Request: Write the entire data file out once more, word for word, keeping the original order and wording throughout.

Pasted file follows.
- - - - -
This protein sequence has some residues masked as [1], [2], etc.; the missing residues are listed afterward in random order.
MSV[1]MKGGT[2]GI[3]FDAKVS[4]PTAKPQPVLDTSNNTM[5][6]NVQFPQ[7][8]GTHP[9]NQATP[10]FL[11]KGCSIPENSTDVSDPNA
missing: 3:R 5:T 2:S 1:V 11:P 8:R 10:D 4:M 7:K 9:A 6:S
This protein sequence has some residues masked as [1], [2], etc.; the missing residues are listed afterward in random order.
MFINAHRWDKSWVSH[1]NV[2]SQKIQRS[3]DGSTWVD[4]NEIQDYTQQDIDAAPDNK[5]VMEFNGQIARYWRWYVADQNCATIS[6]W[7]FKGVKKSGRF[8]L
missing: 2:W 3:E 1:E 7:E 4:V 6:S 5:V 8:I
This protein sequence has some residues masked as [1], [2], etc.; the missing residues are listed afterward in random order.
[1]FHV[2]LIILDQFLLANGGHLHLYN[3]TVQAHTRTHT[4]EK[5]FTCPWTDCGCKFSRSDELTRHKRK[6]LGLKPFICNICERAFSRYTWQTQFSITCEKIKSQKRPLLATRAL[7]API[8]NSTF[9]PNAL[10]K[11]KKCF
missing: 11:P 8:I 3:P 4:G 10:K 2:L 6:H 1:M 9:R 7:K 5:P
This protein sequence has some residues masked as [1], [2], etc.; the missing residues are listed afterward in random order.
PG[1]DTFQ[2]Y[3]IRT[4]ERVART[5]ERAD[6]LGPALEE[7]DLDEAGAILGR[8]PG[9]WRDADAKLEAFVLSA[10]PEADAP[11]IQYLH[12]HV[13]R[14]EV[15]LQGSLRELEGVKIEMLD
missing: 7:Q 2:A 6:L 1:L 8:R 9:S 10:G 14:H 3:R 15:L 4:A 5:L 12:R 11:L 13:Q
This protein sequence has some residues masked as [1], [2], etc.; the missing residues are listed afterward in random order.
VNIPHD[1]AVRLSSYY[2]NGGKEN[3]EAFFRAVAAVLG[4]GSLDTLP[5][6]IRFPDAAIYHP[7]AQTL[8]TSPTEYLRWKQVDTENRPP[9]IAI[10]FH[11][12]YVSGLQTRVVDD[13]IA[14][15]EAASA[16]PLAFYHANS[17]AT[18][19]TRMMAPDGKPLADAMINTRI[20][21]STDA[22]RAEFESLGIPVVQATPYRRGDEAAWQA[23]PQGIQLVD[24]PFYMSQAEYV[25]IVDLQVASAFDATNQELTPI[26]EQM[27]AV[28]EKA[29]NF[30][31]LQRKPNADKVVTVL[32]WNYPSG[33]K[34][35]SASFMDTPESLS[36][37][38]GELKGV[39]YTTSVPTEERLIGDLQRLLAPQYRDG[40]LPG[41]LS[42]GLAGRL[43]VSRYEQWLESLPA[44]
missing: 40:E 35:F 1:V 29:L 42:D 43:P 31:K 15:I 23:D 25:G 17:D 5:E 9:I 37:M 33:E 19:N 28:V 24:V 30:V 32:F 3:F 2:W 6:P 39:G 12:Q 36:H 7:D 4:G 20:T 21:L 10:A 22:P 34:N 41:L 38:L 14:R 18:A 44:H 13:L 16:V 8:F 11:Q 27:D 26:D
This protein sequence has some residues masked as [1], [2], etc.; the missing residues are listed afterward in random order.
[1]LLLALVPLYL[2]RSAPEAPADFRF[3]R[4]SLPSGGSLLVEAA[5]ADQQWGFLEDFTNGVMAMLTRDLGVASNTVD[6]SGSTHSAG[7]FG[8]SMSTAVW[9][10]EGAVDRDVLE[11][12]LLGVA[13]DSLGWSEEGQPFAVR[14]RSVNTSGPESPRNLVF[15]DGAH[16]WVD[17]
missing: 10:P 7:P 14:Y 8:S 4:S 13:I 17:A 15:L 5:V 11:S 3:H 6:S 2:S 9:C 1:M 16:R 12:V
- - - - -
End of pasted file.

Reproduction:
This protein sequence has some residues masked as [1], [2], etc.; the missing residues are listed afterward in random order.
MSV[1]MKGGT[2]GI[3]FDAKVS[4]PTAKPQPVLDTSNNTM[5][6]NVQFPQ[7][8]GTHP[9]NQATP[10]FL[11]KGCSIPENSTDVSDPNA
missing: 3:R 5:T 2:S 1:V 11:P 8:R 10:D 4:M 7:K 9:A 6:S
This protein sequence has some residues masked as [1], [2], etc.; the missing residues are listed afterward in random order.
MFINAHRWDKSWVSH[1]NV[2]SQKIQRS[3]DGSTWVD[4]NEIQDYTQQDIDAAPDNK[5]VMEFNGQIARYWRWYVADQNCATIS[6]W[7]FKGVKKSGRF[8]L
missing: 2:W 3:E 1:E 7:E 4:V 6:S 5:V 8:I
This protein sequence has some residues masked as [1], [2], etc.; the missing residues are listed afterward in random order.
[1]FHV[2]LIILDQFLLANGGHLHLYN[3]TVQAHTRTHT[4]EK[5]FTCPWTDCGCKFSRSDELTRHKRK[6]LGLKPFICNICERAFSRYTWQTQFSITCEKIKSQKRPLLATRAL[7]API[8]NSTF[9]PNAL[10]K[11]KKCF
missing: 11:P 8:I 3:P 4:G 10:K 2:L 6:H 1:M 9:R 7:K 5:P
This protein sequence has some residues masked as [1], [2], etc.; the missing residues are listed afterward in random order.
PG[1]DTFQ[2]Y[3]IRT[4]ERVART[5]ERAD[6]LGPALEE[7]DLDEAGAILGR[8]PG[9]WRDADAKLEAFVLSA[10]PEADAP[11]IQYLH[12]HV[13]R[14]EV[15]LQGSLRELEGVKIEMLD
missing: 7:Q 2:A 6:L 1:L 8:R 9:S 10:G 14:H 3:R 15:L 4:A 5:L 12:R 11:L 13:Q
This protein sequence has some residues masked as [1], [2], etc.; the missing residues are listed afterward in random order.
VNIPHD[1]AVRLSSYY[2]NGGKEN[3]EAFFRAVAAVLG[4]GSLDTLP[5][6]IRFPDAAIYHP[7]AQTL[8]TSPTEYLRWKQVDTENRPP[9]IAI[10]FH[11][12]YVSGLQTRVVDD[13]IA[14][15]EAASA[16]PLAFYHANS[17]AT[18][19]TRMMAPDGKPLADAMINTRI[20][21]STDA[22]RAEFESLGIPVVQATPYRRGDEAAWQA[23]PQGIQLVD[24]PFYMSQAEYV[25]IVDLQVASAFDATNQELTPI[26]EQM[27]AV[28]EKA[29]NF[30][31]LQRKPNADKVVTVL[32]WNYPSG[33]K[34][35]SASFMDTPESLS[36][37][38]GELKGV[39]YTTSVPTEERLIGDLQRLLAPQYRDG[40]LPG[41]LS[42]GLAGRL[43]VSRYEQWLESLPA[44]
missing: 40:E 35:F 1:V 29:L 42:D 43:P 31:K 15:I 23:D 25:G 17:D 5:E 9:I 37:M 33:E 19:N 28:V 24:V 30:V 32:F 3:F 2:W 6:P 39:G 12:Q 36:H 7:D 4:G 20:T 21:L 10:A 22:P 34:N 41:L 38:L 14:R 18:A 44:H 13:L 16:V 8:F 11:Q 27:D 26:D
This protein sequence has some residues masked as [1], [2], etc.; the missing residues are listed afterward in random order.
[1]LLLALVPLYL[2]RSAPEAPADFRF[3]R[4]SLPSGGSLLVEAA[5]ADQQWGFLEDFTNGVMAMLTRDLGVASNTVD[6]SGSTHSAG[7]FG[8]SMSTAVW[9][10]EGAVDRDVLE[11][12]LLGVA[13]DSLGWSEEGQPFAVR[14]RSVNTSGPESPRNLVF[15]DGAH[16]WVD[17]
missing: 10:P 7:P 14:Y 8:S 4:S 13:I 17:A 15:L 5:V 11:S 3:H 6:S 2:S 9:C 1:M 16:R 12:V